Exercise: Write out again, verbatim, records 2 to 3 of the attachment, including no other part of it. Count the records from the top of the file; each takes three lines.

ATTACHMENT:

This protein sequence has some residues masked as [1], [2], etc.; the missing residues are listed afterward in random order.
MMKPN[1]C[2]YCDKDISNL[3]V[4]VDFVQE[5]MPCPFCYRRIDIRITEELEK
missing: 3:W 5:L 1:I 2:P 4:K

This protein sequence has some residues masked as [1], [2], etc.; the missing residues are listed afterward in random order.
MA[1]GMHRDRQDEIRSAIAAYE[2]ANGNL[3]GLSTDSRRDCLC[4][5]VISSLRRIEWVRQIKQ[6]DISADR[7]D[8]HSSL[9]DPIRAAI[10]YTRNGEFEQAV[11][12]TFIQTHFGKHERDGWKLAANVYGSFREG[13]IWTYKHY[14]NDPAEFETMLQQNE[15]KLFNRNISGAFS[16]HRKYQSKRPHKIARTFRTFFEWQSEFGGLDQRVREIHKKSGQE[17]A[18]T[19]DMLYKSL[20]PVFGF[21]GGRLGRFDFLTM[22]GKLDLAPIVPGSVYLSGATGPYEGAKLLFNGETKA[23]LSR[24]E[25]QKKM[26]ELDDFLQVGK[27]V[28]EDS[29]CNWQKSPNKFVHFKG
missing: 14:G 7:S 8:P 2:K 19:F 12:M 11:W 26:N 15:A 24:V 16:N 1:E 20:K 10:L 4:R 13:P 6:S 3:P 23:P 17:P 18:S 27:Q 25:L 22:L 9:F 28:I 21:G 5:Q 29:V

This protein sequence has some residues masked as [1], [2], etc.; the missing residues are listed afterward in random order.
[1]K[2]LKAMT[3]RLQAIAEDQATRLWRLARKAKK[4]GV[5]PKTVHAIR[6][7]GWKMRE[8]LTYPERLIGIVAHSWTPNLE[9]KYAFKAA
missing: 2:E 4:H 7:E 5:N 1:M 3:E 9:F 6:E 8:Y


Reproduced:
This protein sequence has some residues masked as [1], [2], etc.; the missing residues are listed afterward in random order.
MA[1]GMHRDRQDEIRSAIAAYE[2]ANGNL[3]GLSTDSRRDCLC[4][5]VISSLRRIEWVRQIKQ[6]DISADR[7]D[8]HSSL[9]DPIRAAI[10]YTRNGEFEQAV[11][12]TFIQTHFGKHERDGWKLAANVYGSFREG[13]IWTYKHY[14]NDPAEFETMLQQNE[15]KLFNRNISGAFS[16]HRKYQSKRPHKIARTFRTFFEWQSEFGGLDQRVREIHKKSGQE[17]A[18]T[19]DMLYKSL[20]PVFGF[21]GGRLGRFDFLTM[22]GKLDLAPIVPGSVYLSGATGPYEGAKLLFNGETKA[23]LSR[24]E[25]QKKM[26]ELDDFLQVGK[27]V[28]EDS[29]CNWQKSPNKFVHFKG
missing: 14:G 7:S 8:P 2:K 19:F 12:M 11:W 26:N 15:A 24:V 16:N 1:E 20:K 10:L 4:R 13:P 6:S 3:P 23:P 17:P 18:S 27:Q 25:L 22:L 9:F 28:I 21:G 5:Q 29:V

This protein sequence has some residues masked as [1], [2], etc.; the missing residues are listed afterward in random order.
[1]K[2]LKAMT[3]RLQAIAEDQATRLWRLARKAKK[4]GV[5]PKTVHAIR[6][7]GWKMRE[8]LTYPERLIGIVAHSWTPNLE[9]KYAFKAA
missing: 2:E 4:H 7:E 5:N 1:M 3:E 9:F 6:E 8:Y